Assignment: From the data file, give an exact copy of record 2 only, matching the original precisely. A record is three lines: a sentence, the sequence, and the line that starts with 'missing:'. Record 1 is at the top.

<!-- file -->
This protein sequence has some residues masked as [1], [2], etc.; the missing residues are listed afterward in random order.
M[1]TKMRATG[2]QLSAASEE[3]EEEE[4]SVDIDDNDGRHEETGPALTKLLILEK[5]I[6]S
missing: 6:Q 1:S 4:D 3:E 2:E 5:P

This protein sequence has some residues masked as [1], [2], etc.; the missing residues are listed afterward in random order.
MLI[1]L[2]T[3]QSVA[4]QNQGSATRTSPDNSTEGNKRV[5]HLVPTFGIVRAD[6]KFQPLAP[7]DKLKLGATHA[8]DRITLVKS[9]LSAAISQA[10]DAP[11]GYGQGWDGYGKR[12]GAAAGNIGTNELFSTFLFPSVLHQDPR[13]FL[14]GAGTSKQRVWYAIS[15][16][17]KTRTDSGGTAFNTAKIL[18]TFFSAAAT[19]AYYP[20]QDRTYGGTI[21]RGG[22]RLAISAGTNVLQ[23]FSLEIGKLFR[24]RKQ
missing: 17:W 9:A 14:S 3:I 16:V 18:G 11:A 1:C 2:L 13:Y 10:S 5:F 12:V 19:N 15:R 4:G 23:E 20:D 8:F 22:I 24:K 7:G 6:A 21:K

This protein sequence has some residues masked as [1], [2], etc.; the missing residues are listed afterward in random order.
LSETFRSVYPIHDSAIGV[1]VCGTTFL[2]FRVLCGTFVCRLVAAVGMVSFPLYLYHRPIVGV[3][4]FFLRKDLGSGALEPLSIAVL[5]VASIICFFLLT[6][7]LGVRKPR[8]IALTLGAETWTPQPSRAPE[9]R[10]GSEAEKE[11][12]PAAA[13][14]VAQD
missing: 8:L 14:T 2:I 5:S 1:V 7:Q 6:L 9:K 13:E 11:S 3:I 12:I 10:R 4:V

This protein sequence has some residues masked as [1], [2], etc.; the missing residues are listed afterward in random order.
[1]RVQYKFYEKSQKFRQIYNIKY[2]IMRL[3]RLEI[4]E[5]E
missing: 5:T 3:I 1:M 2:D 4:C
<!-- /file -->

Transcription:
This protein sequence has some residues masked as [1], [2], etc.; the missing residues are listed afterward in random order.
MLI[1]L[2]T[3]QSVA[4]QNQGSATRTSPDNSTEGNKRV[5]HLVPTFGIVRAD[6]KFQPLAP[7]DKLKLGATHA[8]DRITLVKS[9]LSAAISQA[10]DAP[11]GYGQGWDGYGKR[12]GAAAGNIGTNELFSTFLFPSVLHQDPR[13]FL[14]GAGTSKQRVWYAIS[15][16][17]KTRTDSGGTAFNTAKIL[18]TFFSAAAT[19]AYYP[20]QDRTYGGTI[21]RGG[22]RLAISAGTNVLQ[23]FSLEIGKLFR[24]RKQ
missing: 17:W 9:A 14:S 3:I 16:V 18:G 11:A 1:C 2:L 13:Y 10:S 5:F 12:V 19:N 15:R 4:G 23:E 20:D 8:F 22:I 24:K 7:G 6:A 21:K